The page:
Ruth Townsend writes in this post below that if you completed a first aid course last weekend then you could call yourself a paramedic.
She asks how the Australian Health Workforce Ministerial Council can justify its decision last month to defer the inclusion of paramedics on the Australian Health Practitioner register, a move that has major implications for clinical standards, patient safety and workforce needs.
Ruth Townsend writes:
On October 10, the Australian Health Workforce Ministerial Council made a decision to defer the inclusion of paramedics on the Australian Health Practitioner register until sometime next year.
Despite the fact that the Council is aware that paramedics do perform 11 of the 13 risk factors that assist in evaluating the risk a profession might pose to the public, including the administration of anesthetics and the delivery of babies, paramedics remain unregistered under the National Health Practitioner Regulation Scheme.
The failure to include paramedics on the national register makes a mockery of that entire system.
The Australian Health Practitioner Regulation Agency (AHPRA), the administrative body created for the purpose of overseeing the registration of 14 different groups of health practitoners – including podiatrists – commenced in 2010 in part as a response to a number of high profile cases concerning healthcare quality and patient safety at a number of hospitals including Bundaberg in Queensland, King Edward Memorial in Western Australia and Canberra Hospital in the ACT.
The public were alerted to all three cases as a result of whistleblowers. The lack of transparency and oversight of the actions of a few were deemed to be a cause of concern for the many and resulted in the introduction of the Health Practitioner Regulation National Law Act that authorised the establishment of AHPRA.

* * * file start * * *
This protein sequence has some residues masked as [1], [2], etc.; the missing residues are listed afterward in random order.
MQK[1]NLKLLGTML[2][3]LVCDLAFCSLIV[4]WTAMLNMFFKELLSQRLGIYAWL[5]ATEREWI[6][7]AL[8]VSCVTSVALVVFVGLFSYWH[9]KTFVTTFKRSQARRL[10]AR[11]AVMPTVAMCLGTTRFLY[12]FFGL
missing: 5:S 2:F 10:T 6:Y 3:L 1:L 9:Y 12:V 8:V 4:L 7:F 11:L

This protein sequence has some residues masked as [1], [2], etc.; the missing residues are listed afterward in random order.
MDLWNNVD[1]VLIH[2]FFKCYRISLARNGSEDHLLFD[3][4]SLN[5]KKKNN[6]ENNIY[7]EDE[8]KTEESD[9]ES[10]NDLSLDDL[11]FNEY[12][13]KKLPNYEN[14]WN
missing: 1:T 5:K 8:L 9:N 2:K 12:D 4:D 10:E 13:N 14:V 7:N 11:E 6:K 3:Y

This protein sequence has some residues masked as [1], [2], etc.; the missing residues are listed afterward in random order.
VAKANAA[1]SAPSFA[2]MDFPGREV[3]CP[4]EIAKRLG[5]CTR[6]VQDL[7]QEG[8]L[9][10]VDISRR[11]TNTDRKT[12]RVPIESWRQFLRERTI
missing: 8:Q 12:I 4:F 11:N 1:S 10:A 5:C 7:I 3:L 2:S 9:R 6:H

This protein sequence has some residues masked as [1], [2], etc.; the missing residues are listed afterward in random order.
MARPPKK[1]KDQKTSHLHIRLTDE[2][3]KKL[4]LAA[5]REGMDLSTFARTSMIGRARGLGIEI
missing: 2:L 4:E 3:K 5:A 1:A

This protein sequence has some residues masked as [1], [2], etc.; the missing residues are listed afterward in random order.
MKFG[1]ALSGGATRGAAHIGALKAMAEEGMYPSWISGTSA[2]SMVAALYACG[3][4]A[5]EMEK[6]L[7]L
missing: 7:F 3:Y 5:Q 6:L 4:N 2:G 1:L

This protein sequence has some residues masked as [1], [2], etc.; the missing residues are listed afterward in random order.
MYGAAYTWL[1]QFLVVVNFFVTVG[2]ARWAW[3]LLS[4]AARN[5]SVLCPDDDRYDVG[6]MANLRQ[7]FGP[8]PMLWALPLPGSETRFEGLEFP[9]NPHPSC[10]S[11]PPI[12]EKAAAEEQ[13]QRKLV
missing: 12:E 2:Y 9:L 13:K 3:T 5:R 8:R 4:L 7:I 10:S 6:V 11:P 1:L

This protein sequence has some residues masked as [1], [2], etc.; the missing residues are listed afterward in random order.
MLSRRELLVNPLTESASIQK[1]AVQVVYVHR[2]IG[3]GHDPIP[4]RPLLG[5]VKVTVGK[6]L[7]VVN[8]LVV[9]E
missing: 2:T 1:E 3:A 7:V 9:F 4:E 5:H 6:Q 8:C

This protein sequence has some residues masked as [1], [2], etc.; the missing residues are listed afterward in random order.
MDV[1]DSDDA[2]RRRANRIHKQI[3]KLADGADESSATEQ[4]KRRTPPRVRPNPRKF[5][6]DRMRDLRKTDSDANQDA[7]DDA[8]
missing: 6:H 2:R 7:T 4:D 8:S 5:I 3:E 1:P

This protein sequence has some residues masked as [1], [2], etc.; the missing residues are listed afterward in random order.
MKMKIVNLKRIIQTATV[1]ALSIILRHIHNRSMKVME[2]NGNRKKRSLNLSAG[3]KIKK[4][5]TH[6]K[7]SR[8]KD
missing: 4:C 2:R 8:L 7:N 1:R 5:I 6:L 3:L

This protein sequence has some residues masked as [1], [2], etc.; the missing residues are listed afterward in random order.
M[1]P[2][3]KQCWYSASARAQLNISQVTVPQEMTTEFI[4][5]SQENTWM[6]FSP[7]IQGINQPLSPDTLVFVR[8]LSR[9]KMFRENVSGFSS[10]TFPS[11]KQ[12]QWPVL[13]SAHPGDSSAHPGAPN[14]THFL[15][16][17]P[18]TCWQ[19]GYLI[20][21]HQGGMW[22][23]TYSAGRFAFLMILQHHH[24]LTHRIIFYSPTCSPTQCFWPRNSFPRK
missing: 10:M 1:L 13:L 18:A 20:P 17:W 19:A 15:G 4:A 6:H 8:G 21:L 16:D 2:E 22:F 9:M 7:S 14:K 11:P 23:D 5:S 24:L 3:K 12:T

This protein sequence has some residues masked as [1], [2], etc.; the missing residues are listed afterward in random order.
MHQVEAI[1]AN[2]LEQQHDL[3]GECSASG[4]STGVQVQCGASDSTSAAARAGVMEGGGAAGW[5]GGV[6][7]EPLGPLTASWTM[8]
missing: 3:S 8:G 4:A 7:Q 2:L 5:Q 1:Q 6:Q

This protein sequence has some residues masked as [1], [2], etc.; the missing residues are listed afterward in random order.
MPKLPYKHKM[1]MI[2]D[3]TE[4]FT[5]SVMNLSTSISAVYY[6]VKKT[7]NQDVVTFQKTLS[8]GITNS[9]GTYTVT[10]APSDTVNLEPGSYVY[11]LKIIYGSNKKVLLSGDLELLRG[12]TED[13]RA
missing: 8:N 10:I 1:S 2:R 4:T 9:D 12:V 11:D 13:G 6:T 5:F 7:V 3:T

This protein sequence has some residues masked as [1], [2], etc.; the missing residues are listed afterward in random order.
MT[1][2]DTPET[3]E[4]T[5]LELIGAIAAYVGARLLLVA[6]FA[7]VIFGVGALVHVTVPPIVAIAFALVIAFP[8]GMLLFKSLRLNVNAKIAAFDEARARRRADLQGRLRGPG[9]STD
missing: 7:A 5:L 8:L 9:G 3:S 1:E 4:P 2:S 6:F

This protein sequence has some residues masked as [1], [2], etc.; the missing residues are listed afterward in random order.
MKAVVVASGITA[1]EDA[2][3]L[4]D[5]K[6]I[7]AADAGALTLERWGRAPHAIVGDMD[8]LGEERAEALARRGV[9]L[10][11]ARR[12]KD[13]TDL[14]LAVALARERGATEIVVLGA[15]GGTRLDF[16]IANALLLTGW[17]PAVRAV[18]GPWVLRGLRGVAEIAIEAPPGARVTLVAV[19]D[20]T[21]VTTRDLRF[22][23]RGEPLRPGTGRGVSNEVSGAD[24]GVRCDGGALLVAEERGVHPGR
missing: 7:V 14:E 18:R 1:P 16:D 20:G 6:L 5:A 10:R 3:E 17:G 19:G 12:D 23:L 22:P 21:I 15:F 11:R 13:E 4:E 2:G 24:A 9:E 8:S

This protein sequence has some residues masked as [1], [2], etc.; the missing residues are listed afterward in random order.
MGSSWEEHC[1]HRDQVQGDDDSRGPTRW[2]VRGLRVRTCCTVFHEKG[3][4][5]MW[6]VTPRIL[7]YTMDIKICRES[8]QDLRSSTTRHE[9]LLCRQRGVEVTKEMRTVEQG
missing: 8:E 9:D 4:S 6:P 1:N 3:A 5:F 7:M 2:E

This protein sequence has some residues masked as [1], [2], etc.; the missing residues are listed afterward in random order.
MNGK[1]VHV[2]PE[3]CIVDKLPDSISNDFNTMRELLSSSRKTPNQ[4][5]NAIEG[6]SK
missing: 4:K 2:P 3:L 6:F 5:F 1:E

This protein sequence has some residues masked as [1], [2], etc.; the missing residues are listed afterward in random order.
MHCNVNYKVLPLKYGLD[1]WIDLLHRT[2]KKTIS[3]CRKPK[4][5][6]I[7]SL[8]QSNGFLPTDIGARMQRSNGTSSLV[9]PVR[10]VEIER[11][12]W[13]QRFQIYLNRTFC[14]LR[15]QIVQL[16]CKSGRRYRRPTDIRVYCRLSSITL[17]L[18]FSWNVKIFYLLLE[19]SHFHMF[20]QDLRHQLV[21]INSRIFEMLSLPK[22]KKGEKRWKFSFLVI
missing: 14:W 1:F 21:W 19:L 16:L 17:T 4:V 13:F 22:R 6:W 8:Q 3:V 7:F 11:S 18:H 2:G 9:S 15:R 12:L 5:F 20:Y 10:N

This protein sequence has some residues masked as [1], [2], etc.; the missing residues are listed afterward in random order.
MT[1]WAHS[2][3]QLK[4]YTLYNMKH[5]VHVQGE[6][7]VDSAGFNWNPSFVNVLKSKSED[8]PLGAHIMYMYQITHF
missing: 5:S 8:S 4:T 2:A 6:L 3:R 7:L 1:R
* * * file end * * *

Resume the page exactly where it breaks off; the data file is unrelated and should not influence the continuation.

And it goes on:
AHPRA, and the National Law Act, not only allows for the tracking of sanctioned health practitioners across jurisdictions, it facilitates the rigorous assessment of overseas-trained health practitioners and the maintenance of a flexible, responsive and sustainable health workforce.
It also authorises the registration of thousands of health practitioners and enables members of the public to check if their doctor or nurse is registered, and requires accreditation of and sets national standards for educational courses for the health professions.
It also allows for the establishment of disciplinary bodies – like the Medical Board of Australia – to oversee the professional behaviour of members of a respective profession and to take action against those members who do not meet the required professional standards.
The power of these Boards extends to striking poorly performing members from the register. The primary principle informing the establishment of the national register, the educational standard and the disciplinary processes is one of maintaining clinical competency and thus patient safety.
Current regulation of paramedics fails to take account of the growth of the private sector in the provision of ambulance/paramedic services and fails to provide for the fact that persons performing these roles are found in a variety of workplaces and are performing increasingly high risk, high level intervention.
There are approximately 13,000 full time salaried paramedics in Australia and a further 5,000 volunteers working primarily in public, state-based ambulance services but the numbers in the private sector are growing.